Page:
Journal article

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The role of parvalbumin and calbindin D28k in experimental scrapie

  • Voigtländer, T. Institute of Neurology, Medical University of Vienna, Vienna, Austria
  • Unterberger, U. Institute of Neurology, Medical University of Vienna, Vienna, Austria
  • Guentchev, M. Institute of Neurology, Medical University of Vienna, Vienna, Austria - Department of Neurosurgery, University Hospital St. Ivan Rilski, Sofia, Bulgaria
  • Schwaller, Beat Unit of Anatomy, Department of Medicine, University of Fribourg, Switzerland
  • Celio, Marco R. Unit of Anatomy, Department of Medicine, University of Fribourg, Switzerland
  • Meyer, M. Institute of Physiology, Department of Cellular Physiology, Ludwig Maximilians University, Munich, Germany
  • Budka, H. Institute of Neurology, Medical University of Vienna, Vienna, Austria
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    15.11.2007
Published in:
  • Neuropathology and Applied Neurobiology. - 2008, vol. 34, no. 4, p. 435 - 445
English Aims: Prion diseases are generally characterized by pronounced neuronal loss. In particular, a subpopulation of inhibitory neurones, characterized by the expression of the calcium-binding protein parvalbumin (PV), is selectively destroyed early in the course of human and experimental prion diseases. By contrast, nerve cells expressing calbindin D28k (CB), another calcium-binding protein, as well as PV/CB coexpressing Purkinje cells, are well preserved. Methods: To evaluate, if PV and CB may directly contribute to neuronal vulnerability or resistance against nerve cell death, respectively, we inoculated PV- and CB-deficient mice, and corresponding controls, with 139A scrapie and compared them with regard to incubation times and histological lesion profiles. Results: While survival times were slightly but significantly diminished in CB–/–, but not PV–/– mice, scrapie lesion profiles did not differ between knockout mice and controls. There was a highly significant and selective loss of isolectin B₄-decorated perineuronal nets (which specifically demarcate the extracellular matrix surrounding the 'PV-expressing' subpopulation of cortical interneurones) in scrapie inoculated PV+/+, as well as PV–/– mice. Purkinje cell numbers were not different in CB+/+ and CB–/– mice. Conclusions: Our results suggest that PV expression is a surrogate marker for neurones highly vulnerable in prion diseases, but that the death of these neurones is unrelated to PV expression and thus based on a still unknown pathomechanism. Further studies including the inoculation of mice ectopically (over)expressing CB are necessary to determine whether the shortened survival of CB–/– mice is indeed due to a neuroprotective effect of this molecule.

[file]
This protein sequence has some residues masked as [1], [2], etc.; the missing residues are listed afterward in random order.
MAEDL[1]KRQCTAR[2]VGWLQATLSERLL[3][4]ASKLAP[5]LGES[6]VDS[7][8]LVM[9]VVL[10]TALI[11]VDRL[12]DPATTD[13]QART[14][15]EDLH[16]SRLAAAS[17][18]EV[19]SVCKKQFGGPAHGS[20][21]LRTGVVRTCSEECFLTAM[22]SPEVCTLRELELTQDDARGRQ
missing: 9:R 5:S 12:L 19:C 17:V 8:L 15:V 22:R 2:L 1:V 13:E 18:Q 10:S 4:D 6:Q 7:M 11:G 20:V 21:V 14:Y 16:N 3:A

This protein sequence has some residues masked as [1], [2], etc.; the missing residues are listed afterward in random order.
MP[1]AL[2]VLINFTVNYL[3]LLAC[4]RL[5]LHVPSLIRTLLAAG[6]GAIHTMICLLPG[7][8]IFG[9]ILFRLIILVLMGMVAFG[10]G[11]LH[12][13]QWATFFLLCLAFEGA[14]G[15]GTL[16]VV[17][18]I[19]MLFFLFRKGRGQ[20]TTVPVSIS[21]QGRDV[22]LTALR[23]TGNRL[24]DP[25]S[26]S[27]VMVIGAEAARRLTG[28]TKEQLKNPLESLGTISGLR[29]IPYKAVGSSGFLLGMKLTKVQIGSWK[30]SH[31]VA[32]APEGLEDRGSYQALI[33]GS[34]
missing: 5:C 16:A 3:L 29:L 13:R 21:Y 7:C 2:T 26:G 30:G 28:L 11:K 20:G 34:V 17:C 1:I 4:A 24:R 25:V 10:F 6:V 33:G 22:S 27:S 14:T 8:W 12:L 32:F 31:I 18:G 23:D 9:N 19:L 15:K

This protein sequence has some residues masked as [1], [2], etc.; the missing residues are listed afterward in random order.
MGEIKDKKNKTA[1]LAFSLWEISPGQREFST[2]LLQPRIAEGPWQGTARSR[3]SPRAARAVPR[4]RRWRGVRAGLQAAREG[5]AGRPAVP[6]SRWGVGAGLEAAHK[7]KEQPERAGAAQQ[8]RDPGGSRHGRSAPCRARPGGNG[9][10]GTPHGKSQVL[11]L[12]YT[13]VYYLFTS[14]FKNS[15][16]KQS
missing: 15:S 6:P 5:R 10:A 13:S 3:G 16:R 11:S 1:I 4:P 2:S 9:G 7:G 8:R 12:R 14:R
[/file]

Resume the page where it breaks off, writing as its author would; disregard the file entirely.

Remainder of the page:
Faculty
Faculté des sciences et de médecine
Department
Département de Médecine
Language
  • English
Classification
Biology
License
License undefined
Identifiers
Persistent URL
https://folia.unifr.ch/unifr/documents/300747
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